Entries in Patent Infringement (5)


Patent War Resumes: Apple and Samsung Head Back to Court

SeongJoon Cho/Bloomberg via Getty Images(SAN JOSE, Calif.) -- The long $1 billion patent fight between Apple and Samsung resumes on Thursday.  The two companies will square off again in a federal courtroom in San Jose, Calif.

Samsung wants to overturn a jury verdict reached in August.  Jurors then found the Korean company guilty of infringing on a number of Apple software patents for the iPad and iPhone. 

Among the copied features was one that allows users to tap their screen to zoom in and out of an image.  Another was a scrolling "bounce back" feature.

The jury recommended that Samsung pay Apple more than $1 billion in damages.  Now, Apple is seeking to add $500 million more to that amount.

Copyright 2012 ABC News Radio


Samsung Files Patent-Infringement Complaints Against Apple

Apple(NEW YORK) – The patent war between Samsung and Apple continues to escalate, as the South Korean technology manufacturer is accusing Apple of copyright infringement.

According to Bloomberg, Samsung added a complaint to an already standing lawsuit between the two companies, claiming that Apple infringed on seven different Samsung patents in creating the iPhone 5.

The suit, which could shift the balance of power in the $219 billion market, is scheduled for 2014.

Apple won a $1.05 billion settlement from Samsung, the world’s largest mobile phone seller, in a different patent case back in August.  However, the Cupertino, California company recently lost a legal battle when a U.S. District Court judge rescinded a U.S. ban on Samsung’s Galaxy Tab 10.1. 

Copyright 2012 ABC News Radio


Copying Your Competition Is Good for the Economy, Experts Say

SeongJoon Cho/Bloomberg via Getty Images(NEW YORK) -- When a competitor copies somebody else's product, is that a good thing or bad thing?

Very, very bad, said a federal grand jury in Apple vs. Samsung.  It found Samsung owed Apple damages in excess of $1 billion for, among other things, making phones and tablets whose features and rounded corners aped too closely those of Apple's.

The court's decision, said David Hsu, professor of management at Wharton, will have the effect of strengthening the branch of patent law that protects design (as compared to functionality).

"There seems to be," he told a Wharton interviewer, "a broadening of the protection of design elements."

That's exactly the wrong direction the law should be heading, say the co-authors of a new book.

In The Knockoff Economy: How Imitation Sparks Innovation, Kal Raustiala and Christopher Sprigman argue copying is the wellspring of innovation.  And more innovation, they say, is what the U.S. has to have in order to keep competitive in the world economy.

"Copying has unappreciated upsides, as well as the downside we're all familiar with," Raustiala, a professor of law at UCLA, tells ABC News.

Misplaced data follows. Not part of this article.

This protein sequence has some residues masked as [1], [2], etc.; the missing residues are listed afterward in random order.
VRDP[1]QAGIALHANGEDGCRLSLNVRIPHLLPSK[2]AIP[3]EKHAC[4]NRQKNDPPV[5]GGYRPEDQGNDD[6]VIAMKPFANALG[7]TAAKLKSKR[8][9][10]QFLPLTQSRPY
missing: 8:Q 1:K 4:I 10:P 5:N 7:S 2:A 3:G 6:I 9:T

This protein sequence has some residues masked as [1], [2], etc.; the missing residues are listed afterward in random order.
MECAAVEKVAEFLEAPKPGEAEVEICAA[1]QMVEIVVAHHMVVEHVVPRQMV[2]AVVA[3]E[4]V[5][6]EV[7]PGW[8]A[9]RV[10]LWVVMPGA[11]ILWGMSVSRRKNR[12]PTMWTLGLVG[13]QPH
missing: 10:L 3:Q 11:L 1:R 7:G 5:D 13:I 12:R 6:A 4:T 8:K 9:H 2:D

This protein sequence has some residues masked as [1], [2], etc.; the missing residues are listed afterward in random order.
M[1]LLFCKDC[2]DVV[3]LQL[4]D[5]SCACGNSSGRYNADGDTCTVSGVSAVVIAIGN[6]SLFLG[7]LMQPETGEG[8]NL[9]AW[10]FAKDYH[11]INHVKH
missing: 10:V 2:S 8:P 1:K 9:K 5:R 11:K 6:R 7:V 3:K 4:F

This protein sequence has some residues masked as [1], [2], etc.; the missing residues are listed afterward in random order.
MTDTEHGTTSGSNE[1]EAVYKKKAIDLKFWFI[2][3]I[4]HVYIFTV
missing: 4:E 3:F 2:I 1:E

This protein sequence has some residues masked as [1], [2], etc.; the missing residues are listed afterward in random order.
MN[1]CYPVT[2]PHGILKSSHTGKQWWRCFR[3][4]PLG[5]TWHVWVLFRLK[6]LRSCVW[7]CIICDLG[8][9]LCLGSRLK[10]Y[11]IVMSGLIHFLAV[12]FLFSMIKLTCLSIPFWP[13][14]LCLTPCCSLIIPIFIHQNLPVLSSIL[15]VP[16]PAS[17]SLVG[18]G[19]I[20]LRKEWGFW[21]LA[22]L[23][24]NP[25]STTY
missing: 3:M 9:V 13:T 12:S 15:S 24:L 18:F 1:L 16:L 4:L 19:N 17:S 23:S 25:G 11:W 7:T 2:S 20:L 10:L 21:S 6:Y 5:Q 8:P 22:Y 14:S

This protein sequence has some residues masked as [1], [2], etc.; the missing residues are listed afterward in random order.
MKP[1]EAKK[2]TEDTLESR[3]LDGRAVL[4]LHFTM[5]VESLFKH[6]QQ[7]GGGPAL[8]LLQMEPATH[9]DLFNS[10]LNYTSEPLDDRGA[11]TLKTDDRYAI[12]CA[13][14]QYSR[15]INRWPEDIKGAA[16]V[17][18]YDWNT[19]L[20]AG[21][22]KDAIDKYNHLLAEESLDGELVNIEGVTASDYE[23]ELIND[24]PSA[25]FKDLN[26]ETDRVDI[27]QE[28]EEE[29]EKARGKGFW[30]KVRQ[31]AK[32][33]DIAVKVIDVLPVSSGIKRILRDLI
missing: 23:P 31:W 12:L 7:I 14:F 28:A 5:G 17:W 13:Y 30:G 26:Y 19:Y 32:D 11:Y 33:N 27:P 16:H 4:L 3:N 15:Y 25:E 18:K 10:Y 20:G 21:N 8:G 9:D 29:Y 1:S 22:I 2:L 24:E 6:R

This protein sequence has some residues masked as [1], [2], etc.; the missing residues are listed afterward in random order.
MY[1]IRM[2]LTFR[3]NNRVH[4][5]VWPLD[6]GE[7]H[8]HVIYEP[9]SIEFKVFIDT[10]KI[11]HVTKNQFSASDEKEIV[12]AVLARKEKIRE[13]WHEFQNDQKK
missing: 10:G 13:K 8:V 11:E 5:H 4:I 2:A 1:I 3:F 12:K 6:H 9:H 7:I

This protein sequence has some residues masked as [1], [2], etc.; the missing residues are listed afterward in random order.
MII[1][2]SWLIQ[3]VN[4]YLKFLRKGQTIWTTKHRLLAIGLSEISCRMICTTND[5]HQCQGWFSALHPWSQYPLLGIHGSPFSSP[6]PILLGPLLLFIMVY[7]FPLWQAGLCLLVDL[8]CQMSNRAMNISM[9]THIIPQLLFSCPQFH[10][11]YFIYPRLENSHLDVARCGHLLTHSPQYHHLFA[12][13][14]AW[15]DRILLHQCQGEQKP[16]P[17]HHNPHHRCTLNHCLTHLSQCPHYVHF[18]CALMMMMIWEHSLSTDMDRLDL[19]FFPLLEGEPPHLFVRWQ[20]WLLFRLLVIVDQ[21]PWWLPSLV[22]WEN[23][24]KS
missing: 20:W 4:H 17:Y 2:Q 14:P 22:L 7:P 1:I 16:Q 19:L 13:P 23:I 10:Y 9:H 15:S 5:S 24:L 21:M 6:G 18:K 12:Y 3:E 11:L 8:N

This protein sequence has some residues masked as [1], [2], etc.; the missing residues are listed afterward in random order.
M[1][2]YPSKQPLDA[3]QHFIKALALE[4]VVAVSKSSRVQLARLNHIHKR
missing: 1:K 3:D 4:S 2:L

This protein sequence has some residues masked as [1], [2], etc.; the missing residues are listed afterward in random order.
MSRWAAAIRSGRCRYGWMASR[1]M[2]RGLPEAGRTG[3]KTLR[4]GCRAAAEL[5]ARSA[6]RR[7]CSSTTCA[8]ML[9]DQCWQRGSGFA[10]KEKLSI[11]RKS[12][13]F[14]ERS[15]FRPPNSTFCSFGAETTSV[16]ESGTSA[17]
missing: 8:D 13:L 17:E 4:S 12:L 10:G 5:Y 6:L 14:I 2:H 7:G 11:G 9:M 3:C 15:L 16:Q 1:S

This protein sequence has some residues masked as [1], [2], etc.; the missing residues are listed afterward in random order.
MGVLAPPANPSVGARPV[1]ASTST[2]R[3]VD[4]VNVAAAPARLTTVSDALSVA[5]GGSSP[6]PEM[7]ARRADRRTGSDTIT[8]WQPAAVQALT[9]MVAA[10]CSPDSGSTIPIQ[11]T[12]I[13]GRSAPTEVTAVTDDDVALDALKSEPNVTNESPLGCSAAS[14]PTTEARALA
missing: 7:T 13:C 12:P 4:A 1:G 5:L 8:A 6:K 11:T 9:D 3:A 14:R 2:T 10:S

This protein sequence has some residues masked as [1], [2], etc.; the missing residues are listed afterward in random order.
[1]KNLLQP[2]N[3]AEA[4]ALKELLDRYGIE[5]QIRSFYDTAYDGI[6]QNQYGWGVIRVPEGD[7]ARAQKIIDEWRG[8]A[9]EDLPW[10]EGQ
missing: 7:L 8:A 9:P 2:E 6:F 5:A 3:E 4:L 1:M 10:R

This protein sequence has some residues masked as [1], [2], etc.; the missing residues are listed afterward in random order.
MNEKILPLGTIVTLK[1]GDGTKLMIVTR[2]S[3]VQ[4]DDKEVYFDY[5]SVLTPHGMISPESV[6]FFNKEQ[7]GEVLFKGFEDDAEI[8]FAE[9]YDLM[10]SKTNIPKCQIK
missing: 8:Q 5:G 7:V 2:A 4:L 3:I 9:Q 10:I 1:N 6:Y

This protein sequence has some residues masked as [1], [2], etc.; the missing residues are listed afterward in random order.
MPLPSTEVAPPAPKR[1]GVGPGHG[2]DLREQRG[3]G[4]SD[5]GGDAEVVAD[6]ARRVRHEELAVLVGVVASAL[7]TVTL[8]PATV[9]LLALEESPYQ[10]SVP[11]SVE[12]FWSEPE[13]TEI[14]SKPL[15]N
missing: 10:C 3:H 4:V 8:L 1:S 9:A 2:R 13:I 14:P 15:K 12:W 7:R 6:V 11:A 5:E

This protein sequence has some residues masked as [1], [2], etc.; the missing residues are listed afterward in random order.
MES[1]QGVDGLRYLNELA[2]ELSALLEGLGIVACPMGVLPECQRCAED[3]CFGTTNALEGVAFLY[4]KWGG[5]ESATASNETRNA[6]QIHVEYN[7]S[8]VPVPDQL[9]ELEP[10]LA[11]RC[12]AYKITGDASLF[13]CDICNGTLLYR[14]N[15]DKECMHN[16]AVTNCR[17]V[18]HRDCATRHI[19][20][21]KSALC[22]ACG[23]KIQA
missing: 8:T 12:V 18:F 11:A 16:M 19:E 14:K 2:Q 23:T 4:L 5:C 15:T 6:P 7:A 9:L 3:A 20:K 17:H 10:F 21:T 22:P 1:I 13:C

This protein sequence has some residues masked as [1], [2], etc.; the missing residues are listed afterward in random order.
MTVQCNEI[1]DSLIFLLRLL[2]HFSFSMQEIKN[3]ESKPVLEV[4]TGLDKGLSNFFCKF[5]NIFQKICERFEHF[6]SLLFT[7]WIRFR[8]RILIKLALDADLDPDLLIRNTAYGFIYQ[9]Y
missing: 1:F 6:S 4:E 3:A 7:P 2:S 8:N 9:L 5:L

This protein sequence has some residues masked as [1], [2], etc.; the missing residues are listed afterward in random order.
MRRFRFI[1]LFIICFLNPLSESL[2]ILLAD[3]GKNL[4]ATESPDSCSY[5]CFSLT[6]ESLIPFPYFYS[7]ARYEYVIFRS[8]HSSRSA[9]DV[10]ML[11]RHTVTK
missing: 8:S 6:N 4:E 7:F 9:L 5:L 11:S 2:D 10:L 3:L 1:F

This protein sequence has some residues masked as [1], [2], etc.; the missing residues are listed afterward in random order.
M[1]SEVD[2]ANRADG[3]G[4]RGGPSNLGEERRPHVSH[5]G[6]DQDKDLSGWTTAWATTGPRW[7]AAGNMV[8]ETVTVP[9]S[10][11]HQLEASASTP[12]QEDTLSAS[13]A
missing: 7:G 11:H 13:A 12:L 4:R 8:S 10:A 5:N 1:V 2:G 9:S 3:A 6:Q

People's view of the lone inventor is wrong, the authors argue.  Edison's light bulb may have contained a vacuum, but it was not created in one: Edison drew on the work of rival inventors who had created other bulbs.  By tweaking theirs, he arrived at his -- and immortal success.

"It's freedom to copy," says Raustiala, "that enables incremental innovation."

He and Sprigman, a research professor at the University of Virginia School of Law, believe that to restrict the freedom to copy any further than it already is restricted under U.S. law, would be an economic error.

"It's not that we're against copyright or patent," says Raustiala. "It's that we don't think more is better."

Raustiala allows as how an individual creator may sometimes suffer harm by having his work knocked off, but that the upside is an industry where innovation thrives.

"It's a public policy issue," he says. "We do not need to create more protections. The issue ought to be: How do we get more innovation?"

Copyright 2012 ABC News Radio


Japanese Judge Rules Samsung Didn't Infringe Apple's Patent

SeongJoon Cho/Bloomberg via Getty Images(TOKYO) -- A week after Samsung was ordered to pay over $1 billion to Apple for copyright infringement in the U.S., a decision on Friday in a similar, but much smaller, case in Japan didn't end in Apple's favor.

Apple sued Samsung in Japan for $1.3 million in damages last year, claiming Samsung's smart phones and tablet computers infringed a patent on an Apple invention that synced up the devices with servers.

But on Friday, the Japanese judge ruled in favor of Samsung, saying the South Korean company did nothing wrong.

Samsung welcomed the Tokyo court's decision, saying in a statement Friday that it "confirmed our long-held position that our products do not infringe Apple's intellectual property."

Copyright 2012 ABC News Radio


Yahoo Sues Facebook for Patent Infrigement

Daniel Acker/Bloomberg via Getty Images(NEW YORK) -- Yahoo is going after Facebook, claiming that the social media giant infringed on 10 of its patents.

Filed on Monday, the patent infringement lawsuit claims that Facebook violated Yahoo patents covering ads, privacy and social networking, among others.

In an emailed statement, as quoted by The Los Angeles Times, a Yahoo spokesman said: "Yahoo has invested substantial resources in research and development through the years, which has resulted in numerous patented inventions of technology that other companies have licensed.  Unfortunately, the matter with Facebook remains unresolved, and we are compelled to seek redress in federal court."

And the timing of the lawsuit may not come as a surprise.  As Engadget Senior Associate Editor Michael Gorman explains, Facebook's impending IPO probably has a lot to do with it.

"Patent lawsuits are big right now and you can get a lot of money whether its through a settlement, licensing agreements, or by winning in court," he says.

Copyright 2012 ABC News Radio

ABC News Radio